Detecting seizures with a portable emergency EEG—in just six minutes
CEO: Jane Chao
Based: Mountain View, California
The scoop: Only in the last 10 years or so have doctors started to understand that seizures aren’t always associated with convulsions, and a patient lying in the intensive care unit or emergency department may still be having a seizure event that could lead to permanent brain injury or death.
In fact, 90% of seizures in the ICU are nonconvulsive and can only be detected by an electroencephalogram, or an EEG. The problem is that access to an EEG can take hours, but brain damage can occur in minutes—and the time taken before drug treatment is critical.
Ceribell’s solution is a portable EEG that can deliver a seizure diagnosis in a few minutes, and, even more crucially, if no neurologist is available in person.
What makes Ceribell fierce: “We saw how seizure patients in the ICU and ED in even the best U.S. hospitals suffered from delayed treatment due to lack of EEG,” says CEO and co-founder Jane Chao. “Some suffered major neurological deficits while others simply didn’t make it—we wanted to do our part and help improve patient care.”
Only around 5,000 technicians in the U.S. can set up an EEG, and only another 6,000 specialists can read the results. With around a million in-patient EEGs being carried out each year, that means access to the technology isn’t widely available and suffers from long delays, particularly out-of-hours.
As a result, ICU and ED doctors often have to treat patients without a diagnosis, which can lead to over- or under-treatment, and is costly to the healthcare system and puts patients at risk.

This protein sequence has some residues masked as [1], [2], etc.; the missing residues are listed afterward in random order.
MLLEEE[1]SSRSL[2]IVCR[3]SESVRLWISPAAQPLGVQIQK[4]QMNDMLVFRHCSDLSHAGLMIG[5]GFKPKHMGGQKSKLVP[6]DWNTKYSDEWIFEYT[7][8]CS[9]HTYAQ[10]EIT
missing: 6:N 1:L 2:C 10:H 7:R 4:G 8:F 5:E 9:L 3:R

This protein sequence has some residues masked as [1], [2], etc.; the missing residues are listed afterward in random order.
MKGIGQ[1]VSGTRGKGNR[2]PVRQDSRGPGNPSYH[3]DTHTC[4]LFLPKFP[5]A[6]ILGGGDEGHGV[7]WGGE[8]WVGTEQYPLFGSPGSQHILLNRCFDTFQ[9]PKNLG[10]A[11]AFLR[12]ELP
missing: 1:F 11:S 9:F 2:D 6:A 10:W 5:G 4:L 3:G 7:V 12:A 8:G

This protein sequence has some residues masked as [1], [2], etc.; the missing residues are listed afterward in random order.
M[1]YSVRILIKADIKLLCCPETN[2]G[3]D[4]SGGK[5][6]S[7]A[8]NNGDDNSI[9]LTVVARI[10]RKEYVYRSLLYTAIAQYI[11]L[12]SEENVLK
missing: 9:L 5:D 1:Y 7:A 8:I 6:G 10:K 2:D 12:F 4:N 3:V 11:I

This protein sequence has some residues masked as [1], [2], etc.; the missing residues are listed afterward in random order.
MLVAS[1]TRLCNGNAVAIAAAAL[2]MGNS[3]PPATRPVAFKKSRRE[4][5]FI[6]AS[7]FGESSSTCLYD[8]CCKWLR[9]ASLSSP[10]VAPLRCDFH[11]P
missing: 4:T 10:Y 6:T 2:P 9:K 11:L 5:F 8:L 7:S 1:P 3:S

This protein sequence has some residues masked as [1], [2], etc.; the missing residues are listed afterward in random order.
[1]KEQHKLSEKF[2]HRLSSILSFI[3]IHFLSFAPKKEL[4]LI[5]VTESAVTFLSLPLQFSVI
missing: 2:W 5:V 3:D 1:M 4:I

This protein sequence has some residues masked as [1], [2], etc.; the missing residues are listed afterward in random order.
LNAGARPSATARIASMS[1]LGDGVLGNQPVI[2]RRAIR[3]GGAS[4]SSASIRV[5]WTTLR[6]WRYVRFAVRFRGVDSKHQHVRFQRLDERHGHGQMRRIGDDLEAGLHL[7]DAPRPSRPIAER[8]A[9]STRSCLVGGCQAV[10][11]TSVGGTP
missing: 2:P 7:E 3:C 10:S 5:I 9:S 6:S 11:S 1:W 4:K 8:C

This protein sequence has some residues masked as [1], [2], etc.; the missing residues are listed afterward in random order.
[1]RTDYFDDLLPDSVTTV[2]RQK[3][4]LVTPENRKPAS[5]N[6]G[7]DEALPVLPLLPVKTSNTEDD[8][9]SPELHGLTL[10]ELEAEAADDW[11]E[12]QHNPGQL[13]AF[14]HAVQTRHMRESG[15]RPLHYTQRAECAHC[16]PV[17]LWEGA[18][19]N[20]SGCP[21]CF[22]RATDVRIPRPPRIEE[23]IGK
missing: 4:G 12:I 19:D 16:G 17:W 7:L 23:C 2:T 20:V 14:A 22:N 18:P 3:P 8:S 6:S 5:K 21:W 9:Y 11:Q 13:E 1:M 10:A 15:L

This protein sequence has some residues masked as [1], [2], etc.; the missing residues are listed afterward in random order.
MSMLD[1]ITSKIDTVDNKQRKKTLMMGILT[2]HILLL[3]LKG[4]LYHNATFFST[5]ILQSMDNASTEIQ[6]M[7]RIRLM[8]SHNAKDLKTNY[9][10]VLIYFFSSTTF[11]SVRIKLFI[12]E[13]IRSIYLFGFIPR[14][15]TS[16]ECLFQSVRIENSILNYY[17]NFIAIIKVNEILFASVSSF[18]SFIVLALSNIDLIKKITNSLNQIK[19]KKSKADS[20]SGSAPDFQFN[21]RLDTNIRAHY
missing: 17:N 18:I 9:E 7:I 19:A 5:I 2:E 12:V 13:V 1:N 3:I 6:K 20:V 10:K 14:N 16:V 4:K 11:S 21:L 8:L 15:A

Ceribell’s solution is an EEG system that consists of a disposable headband and a mobile recorder that acquires and transmits data via the cloud for a specialist to review. The system can be set up in minutes by any healthcare provider on hand, and also allows for simple bedside triage—even by nonspecialists—by using a feature known as a “brain stethoscope.”
This can detect the most serious seizures by converting the EEG signal into sound, and gives a simple yes/no readout, with testing showing 96% accuracy after simple training. In case you’re wondering, normal brain activity sounds like white noise, while a seizure is a bit like a slightly creepy giggle.
The Ceribell EEG system was approved by the FDA for use in emergency and intensive care settings in 2017, but eventually the company hopes to extend its use to include paramedics. The company carried out an initial launch of the device in California last year and has succeeded in getting it into all four of the main hospital chains in the state—for many reasons, not the least of which being its ability to save money.
It’s estimated that providing traditional, 24-hour EEG support can cost a hospital around $2 million a year, says Chao, while Ceribell’s device can be deployed for less than 10% of that.
A broader U.S. rollout will start later, and in the meantime Ceribell is working to raise awareness of nonconvulsive seizures and the harm they can do. The company has a multicenter trial due to read out data later this year that it hopes could help get the device included in clinical guidelines, and is also working on new applications for the technology, such as in epilepsy and other neurological conditions.
Meanwhile, it seems the device is starting to generate something of a buzz. Last year, it picked up a coveted Good Design Award last year in the medical category from the Chicago Athenaeum Museum of Architecture and Design, and is also due to be featured on PBS’ award winning Information Matrix educational show in the coming weeks.